Two significant features of Simpson's oeuvre are his ability to write long works entirely based on a single basic pulse, with faster or slower tempi being suggested by smaller or larger note-values, and the establishment of a dynamic tension between competing tonalities or intervals.
"People who write symphonies do it because they feel able to: a lot of those who don't tell everyone else the symphony is dead ... The trouble is that the symphony as an abstraction does not exist: there may be exhausted symphonies and exhausted composers, but the response to a challenge to one's capacity for large-scale organisation and development – that can be exhausted only in individuals."
Robert Simpson is said to have written and destroyed four symphonies (one of which even used serial procedures) before his first published symphony. The official, published symphonies include the following:
From 1987 to 1996 Vernon Handley recorded all but one of the symphonies for Hyperion Records, with the Royal Philharmonic Orchestra (in 1, 3, 5 and 8), the Bournemouth Symphony Orchestra (2, 4 and 9) and the Royal Liverpool Philharmonic Orchestra (6, 7 and 10). The cycle was completed in 2003 when No. 11 was recorded by its dedicatee, Matthew Taylor, conducting the City of London Sinfonia.
Simpson composed 15 numbered string quartets; a quartet preceding this sequence was written as part of his course at Durham University and still exists there. He regarded Quartets Nos. 1–3 as forming a natural sequence, and Nos. 4–6 are a clearly distinct group related to three Beethoven quartets, though they can all be performed as entirely independent compositions. The second movement of No. 8 has the label Eretmapodites gilletti, and the quartet is dedicated to two people including the discoverer of the mosquito with that scientific name; the ninth quartet, from 1982, is a one-movement (but subdivided, with slow and scherzando sections) palindromic 32 Variations and Fugue on a Theme by Haydn; Number 10 is entitled "For Peace". (See the article by Malcolm MacDonald in the External Links.)
In programme notes for a recital consisting of quartets nos. 1–3 at the Arts Council of Great Britain building in London SW1 on 11 February 1955, Simpson wrote that "although they were not consciously designed as a group, they nevertheless seem to fall into a natural sequence". In construction and tonality there are elements of an overall symmetry encompassing the three works.
Simpson stated that String Quartets Nos. 4–6, which are on a much larger scale than Nos. 1–3, constituted "a close study of Beethoven's three Rasumovsky quartets, Op. 59; that is to say, the attempt to understand those great works resulted in, not a verbal analysis, but music". The three Simpson quartets offer, in his own idiom, "musical analogies" to the procedures of Beethoven's three quartets, but they can be performed without reference to the Beethoven and indeed without reference to each other.
Quartets Nos. 7 and 8 both explore the possibilities of the perfect fifth in shaping their themes, harmonies and tonalities.
As a writer on music (he would have disavowed the title 'musicologist'), Simpson was guided by his deep admiration for Tovey's ability to discuss a composer's sophisticated treatment of forms and keys in a manner that was accurate and incisive without ever alienating the non-specialist reader. His earliest published writings were as a reviewer and critic; but before long his focus had shifted towards being an advocate for widely unappreciated or misunderstood composers like Anton Bruckner, Carl Nielsen and Jean Sibelius, as well as to the analysis of better-known figures (such as Beethoven) whenever he felt able to illuminate their work from a composer's perspective. His writings can usefully be divided into five categories: (i) books written by Simpson; (ii) books edited by Simpson; (iii) contributions to other books and collections; (iv) posthumous collections of articles; (v) individual articles, programme- and sleeve-notes, etc.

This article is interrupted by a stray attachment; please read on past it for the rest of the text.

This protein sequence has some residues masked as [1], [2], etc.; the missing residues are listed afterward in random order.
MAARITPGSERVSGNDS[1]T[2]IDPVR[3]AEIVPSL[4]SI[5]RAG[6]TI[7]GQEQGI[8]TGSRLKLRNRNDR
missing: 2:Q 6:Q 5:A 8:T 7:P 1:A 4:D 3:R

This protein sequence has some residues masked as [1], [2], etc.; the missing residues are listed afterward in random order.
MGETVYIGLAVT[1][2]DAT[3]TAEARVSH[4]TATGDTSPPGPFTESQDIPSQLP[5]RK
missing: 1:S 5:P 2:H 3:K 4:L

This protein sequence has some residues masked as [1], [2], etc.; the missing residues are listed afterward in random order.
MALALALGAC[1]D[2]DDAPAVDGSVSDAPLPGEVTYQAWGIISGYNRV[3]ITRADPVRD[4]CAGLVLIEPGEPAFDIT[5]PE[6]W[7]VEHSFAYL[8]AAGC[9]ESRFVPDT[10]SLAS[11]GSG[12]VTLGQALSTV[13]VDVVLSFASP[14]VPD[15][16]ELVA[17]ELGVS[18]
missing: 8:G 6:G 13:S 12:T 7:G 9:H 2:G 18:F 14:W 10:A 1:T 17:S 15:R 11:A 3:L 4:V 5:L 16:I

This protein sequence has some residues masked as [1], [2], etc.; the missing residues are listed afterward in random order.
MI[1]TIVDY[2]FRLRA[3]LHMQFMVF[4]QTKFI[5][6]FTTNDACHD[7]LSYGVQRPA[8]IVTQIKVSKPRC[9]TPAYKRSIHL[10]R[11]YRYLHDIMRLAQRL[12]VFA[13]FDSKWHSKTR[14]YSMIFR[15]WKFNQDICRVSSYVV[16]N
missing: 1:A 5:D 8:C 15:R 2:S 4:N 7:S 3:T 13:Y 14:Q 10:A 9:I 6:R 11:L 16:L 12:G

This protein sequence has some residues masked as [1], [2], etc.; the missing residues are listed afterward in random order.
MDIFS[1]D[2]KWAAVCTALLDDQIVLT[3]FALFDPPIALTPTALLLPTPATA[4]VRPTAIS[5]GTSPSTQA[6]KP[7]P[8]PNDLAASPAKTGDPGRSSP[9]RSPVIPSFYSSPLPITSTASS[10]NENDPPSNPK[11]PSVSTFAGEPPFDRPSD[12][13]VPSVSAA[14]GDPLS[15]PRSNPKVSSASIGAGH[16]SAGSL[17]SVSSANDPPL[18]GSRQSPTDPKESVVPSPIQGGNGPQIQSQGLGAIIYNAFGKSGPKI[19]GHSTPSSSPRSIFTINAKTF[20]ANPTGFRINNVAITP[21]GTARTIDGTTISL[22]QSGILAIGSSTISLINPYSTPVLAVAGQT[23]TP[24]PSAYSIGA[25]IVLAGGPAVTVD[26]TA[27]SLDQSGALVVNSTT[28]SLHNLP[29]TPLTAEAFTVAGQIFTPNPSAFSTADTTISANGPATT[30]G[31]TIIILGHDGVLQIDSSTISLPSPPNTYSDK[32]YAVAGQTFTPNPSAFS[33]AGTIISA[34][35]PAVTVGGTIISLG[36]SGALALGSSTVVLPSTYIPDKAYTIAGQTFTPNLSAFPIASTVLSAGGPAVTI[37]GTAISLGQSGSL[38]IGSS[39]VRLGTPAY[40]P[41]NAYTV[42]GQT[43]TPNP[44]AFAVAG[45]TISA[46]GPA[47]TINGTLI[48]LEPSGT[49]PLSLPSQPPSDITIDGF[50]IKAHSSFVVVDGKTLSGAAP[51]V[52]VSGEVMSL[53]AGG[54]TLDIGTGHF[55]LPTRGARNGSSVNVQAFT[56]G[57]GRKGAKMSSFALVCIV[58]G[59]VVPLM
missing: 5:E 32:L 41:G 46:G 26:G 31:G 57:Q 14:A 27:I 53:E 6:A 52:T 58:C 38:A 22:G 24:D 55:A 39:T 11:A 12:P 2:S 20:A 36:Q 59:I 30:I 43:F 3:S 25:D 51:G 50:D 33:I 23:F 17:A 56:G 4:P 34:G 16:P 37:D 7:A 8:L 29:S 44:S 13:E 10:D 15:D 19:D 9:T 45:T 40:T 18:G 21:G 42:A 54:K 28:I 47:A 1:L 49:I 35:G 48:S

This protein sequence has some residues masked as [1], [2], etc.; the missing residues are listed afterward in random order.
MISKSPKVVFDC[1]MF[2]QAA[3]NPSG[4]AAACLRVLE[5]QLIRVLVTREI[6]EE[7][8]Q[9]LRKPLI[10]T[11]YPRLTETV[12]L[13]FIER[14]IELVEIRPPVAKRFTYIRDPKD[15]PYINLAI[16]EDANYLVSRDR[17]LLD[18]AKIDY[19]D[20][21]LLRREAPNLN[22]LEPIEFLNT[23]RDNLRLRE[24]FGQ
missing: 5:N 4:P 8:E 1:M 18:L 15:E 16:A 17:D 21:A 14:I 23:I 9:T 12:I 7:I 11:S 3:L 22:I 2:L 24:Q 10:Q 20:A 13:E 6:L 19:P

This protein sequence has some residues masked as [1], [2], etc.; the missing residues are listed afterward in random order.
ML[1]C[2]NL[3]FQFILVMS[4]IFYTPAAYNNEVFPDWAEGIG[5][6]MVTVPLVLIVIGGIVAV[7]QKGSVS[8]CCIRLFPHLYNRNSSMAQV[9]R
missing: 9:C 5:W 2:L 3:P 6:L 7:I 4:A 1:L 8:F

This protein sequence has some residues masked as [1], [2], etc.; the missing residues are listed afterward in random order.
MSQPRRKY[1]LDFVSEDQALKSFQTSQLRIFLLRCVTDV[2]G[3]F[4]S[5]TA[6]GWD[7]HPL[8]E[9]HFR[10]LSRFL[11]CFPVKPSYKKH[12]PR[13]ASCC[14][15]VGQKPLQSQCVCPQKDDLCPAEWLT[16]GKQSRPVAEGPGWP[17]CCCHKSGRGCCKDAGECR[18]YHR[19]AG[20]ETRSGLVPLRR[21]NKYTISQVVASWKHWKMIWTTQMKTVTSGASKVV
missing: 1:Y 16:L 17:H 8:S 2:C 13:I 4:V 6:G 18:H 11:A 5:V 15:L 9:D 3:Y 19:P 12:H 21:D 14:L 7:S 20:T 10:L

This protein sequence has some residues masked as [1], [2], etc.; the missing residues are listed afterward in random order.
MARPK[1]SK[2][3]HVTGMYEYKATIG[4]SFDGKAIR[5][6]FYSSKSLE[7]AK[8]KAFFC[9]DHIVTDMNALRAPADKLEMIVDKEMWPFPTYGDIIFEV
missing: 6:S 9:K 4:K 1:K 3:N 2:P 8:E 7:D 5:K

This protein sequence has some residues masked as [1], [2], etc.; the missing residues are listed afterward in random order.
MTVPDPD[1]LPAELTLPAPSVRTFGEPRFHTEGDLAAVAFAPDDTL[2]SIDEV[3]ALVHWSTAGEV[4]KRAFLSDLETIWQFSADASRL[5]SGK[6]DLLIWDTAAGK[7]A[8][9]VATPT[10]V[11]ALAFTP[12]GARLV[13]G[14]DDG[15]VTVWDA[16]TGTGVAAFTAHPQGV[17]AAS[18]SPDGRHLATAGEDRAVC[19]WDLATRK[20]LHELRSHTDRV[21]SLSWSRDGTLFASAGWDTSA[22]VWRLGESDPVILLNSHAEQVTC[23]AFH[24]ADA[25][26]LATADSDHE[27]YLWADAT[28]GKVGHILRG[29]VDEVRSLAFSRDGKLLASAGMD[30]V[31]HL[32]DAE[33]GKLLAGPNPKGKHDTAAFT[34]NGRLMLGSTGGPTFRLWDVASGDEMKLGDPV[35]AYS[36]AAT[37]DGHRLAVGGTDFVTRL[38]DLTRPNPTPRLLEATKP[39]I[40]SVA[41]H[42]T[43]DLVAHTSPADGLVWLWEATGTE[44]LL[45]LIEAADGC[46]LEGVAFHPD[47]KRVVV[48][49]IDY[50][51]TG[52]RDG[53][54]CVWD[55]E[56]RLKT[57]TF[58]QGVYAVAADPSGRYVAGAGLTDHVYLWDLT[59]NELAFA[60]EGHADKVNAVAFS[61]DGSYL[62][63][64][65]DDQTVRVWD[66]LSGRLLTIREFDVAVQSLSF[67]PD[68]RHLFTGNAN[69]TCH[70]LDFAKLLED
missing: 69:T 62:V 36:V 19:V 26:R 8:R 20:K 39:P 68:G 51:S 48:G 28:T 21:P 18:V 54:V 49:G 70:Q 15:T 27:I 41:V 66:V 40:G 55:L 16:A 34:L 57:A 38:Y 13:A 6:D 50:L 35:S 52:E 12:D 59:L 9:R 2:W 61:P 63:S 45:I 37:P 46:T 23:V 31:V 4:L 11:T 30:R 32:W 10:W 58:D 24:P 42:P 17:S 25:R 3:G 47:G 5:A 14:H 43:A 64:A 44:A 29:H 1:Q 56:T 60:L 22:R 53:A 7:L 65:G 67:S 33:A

Robert Simpson was also the producer for the first commercially available recordings of Havergal Brian’s music. Symphonies Nos. 10 and 21, conducted by James Loughran and Eric Pinkett respectively, were recorded at the De Montfort Hall, Leicester in 1972. The music was performed by the Leicestershire Schools Symphony Orchestra and the LP was released by Unicorn Records to great critical acclaim in 1973. A special edition of the television programme Aquarius called The Unknown Warrior gave considerable coverage to the recording session and a camera crew also joined Robert Simpson and members of the orchestra during a visit they made to the composer's home in Shoreham (see video links below). Following the success of the Unicorn issue, a second Brian album, also produced by Robert Simpson, was recorded by the LSSO in 1974 at Hove Town Hall and Leicester De Montfort Hall with the conducting being shared by László Heltay and Eric Pinkett. This CBS release included the 22nd Symphony, Brian's setting of the 23rd Psalm (which clearly belongs to the mainstream British choral tradition of Vaughan Williams and Parry) and the English Suite Rustic Scenes which contains some highly original music.
The String Quartet No. 1 in F major, Op. 18, No. 1, was written by Ludwig van Beethoven between 1798 and 1800, published in 1801, and dedicated to Joseph Franz von Lobkowitz. It is actually the second string quartet that Beethoven composed.